A perfect speaker cabinet should perform two conflicting goals for it to NOT store energy or flex/vibrate: 1) infinite stiffness 2) infinite damping

Only if it can succeed on those two ideals will it not store energy or be subject to vibration. It's physically impossible to fulfill either, let alone both. That part is understood and communicated in books on speaker building. 

What follows is my understanding from the physics involved, but I could be wrong...

As noted in the study, a degree of combining rigid (stiff) materials with soft (damping) materials is required to get a good amount of isolation from vibration. This is isolating the cone/cabinet from vibration effects. Since most speaker cone baskets are coupled to the stiff exterior cabinet, there is an inherent problem of energy transfer between them. How bad that is, is mostly down to the momentum of the pistonic action and the relative mass (mass ratio) of driver to cabinet. When a magnet moves a driver in one direction, there is an equal and opposite force applied along the pole piece anchored to the basket, anchored to the cabinet, hence applied to the cabinet. It's inescapable.

So energy the driver applies is not exclusively to the cone, but also to the cabinet. If the cabinet is coupled too harshly to a stand, energy will transfer through the stand and reflect from the ground back up and potentially re-enter the cabinet (delayed) and ultimately back to the moving component - the cone - albeit damped via the cone rubber surround. I believe you somewhat understand this aspect as it's why you've mentioned spiked feet not being ideal in the past. Anyway, this energy reflection affects the cones ability, even marginally, but may be exacerbated at some frequencies. How audible it is depends on the speaker, the masses involved (especially driver to cabinet relative masses due to F=ma, so a heavy cabinet is preferable), the springiness of the cone suspension, the strength of the magnet and the type of coupling between the cabinet base and the stand/floor.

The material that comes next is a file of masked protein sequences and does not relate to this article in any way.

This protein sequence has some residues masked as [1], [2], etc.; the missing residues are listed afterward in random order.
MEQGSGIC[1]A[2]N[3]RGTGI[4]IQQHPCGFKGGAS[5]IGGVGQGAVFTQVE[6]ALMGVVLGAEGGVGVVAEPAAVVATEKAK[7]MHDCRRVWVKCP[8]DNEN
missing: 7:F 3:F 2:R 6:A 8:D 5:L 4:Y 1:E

One might think that the physics suggest that a tweeter will be unaffected as they produce negligible energy with which to affect a cabinet, but in audio playback we still have the bass driver movement creating significant vibration, which if transmitted through the structure to floor and reflected, will affect all drivers to some degree. Naturally, the magnitude of a bass vibration containing much energy will affect a tweeter more relative to the other drivers, because while they share applied force of a vibration equally, the light tweeter will undergo more velocity change (acceleration) due to F=ma.

Happy to look at a proper targeted study that refutes the need to consider damping/isolating a speaker from vibration effects.

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3 hours ago, PuritéAudio said:

Bless, have you been reading those marketing brochures again...

Keith

Never.  Nor do I want DSP as a cure for everything.  Or anything, actually. :roll: